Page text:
Plant Ecology

, Volume 213, Issue 6, pp 1027–1035 | Cite as

Compositional vegetation changes and increased red spruce abundance during the Little Ice Age in a sugar maple forest of north-eastern North America

  • Daniel Houle
  • Pierre J. H. Richard
  • Sabary Omer Ndzangou
  • Marc Richer-Laflèche


In north-eastern North America, the recent red spruce decline has been linked to atmospheric pollution, notably acid rain, although climate was also advocated as a potential factor. A high resolution lake sediment pollen stratigraphy was obtained to elucidate long-term trends in tree-species abundance in a sugar maple—yellow birch forest. The reconstructed history (~250–1996 A.D.) showed a steady increase of red spruce after 1300 A.D., with a peak between 1600 and 1900 A.D. followed by a strong decline in the last century, while sugar maple and yellow birch experienced an opposite trend. Red spruce abundance reached its apogee during the cool Little Ice Age (LIA) and decreased abruptly when annual temperature in the region increased by 2 °C in the last 125 years. American Beech was much more abundant in the forest before the LIA, typifying a sugar maple—American beech forest as the dominant forest type during the Late Holocene. Our results suggest that climate warming has played an important role in the current red spruce decline, the latter having been initiated well before acidic depositions reached deleterious potential effects on red spruce. Climate warming probably acted as a long-term predisposing factor that was aggravated by atmospheric pollution, in the last decades.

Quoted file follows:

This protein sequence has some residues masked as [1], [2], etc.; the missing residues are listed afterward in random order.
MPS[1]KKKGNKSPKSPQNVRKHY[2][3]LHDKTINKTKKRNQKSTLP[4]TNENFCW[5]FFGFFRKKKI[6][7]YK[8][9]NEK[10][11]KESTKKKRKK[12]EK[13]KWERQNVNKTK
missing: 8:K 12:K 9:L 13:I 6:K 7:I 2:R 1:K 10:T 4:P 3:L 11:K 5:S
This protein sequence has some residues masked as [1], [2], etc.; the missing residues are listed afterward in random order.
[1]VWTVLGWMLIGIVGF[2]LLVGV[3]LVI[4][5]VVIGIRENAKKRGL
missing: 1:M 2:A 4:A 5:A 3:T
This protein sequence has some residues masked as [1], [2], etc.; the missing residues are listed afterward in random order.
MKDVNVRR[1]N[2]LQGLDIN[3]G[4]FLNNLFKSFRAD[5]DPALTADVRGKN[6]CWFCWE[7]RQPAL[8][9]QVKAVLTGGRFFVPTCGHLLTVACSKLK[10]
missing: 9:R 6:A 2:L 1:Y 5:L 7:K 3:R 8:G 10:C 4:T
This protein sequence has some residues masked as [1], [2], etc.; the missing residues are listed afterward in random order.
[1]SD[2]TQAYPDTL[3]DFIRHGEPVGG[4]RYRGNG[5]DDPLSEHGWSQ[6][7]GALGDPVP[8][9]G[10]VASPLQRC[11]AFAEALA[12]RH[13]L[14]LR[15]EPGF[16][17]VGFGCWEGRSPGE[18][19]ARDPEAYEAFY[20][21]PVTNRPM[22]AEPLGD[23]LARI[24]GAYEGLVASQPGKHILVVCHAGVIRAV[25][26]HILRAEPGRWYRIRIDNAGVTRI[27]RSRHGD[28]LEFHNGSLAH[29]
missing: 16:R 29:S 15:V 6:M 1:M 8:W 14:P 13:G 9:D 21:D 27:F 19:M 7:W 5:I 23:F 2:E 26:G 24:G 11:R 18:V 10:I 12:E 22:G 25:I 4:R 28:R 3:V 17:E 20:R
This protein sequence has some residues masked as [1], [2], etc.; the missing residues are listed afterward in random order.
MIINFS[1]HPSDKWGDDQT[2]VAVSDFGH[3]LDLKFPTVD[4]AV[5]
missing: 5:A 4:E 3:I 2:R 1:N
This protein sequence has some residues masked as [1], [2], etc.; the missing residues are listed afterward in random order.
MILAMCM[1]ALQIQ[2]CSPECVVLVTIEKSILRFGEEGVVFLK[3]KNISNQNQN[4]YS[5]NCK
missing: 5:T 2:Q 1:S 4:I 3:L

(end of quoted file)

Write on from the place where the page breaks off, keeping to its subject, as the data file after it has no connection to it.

Picea rubens Climate warming Paleolimnology Forest dynamics Little Ice Age Acer saccharum 



Technical assistant Nicole Morasse processed and analysed the pollen content of the samples under the supervision of the second author for the first author. Coring of the sediments for geochemical analyses was done by the last two authors. Funding has been provided by the Quebec Department of Natural Resources (Research contract no 0317 3105) and by grants to the second author from the Natural Sciences and Engineering Research Council of Canada (NSERC). We also want to thank the handling editor and three anonymous reviewers for their constructive comments.


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Copyright information

© Springer Science+Business Media B.V. 2012

Authors and Affiliations

  • Daniel Houle
    • 1
    • 2
  • Pierre J. H. Richard
    • 3
  • Sabary Omer Ndzangou
    • 4
  • Marc Richer-Laflèche
    • 4
  1. 1.Forestry DivisionQuebec Department of Natural Resources and WildlifeSainte-FoyCanada
  2. 2.OuranosMontréalCanada
  3. 3.Geography DepartmentUniversity of MontrealOutremontCanada
  4. 4.National Institute of Research, Water, Earth and EnvironmentQuébecCanada

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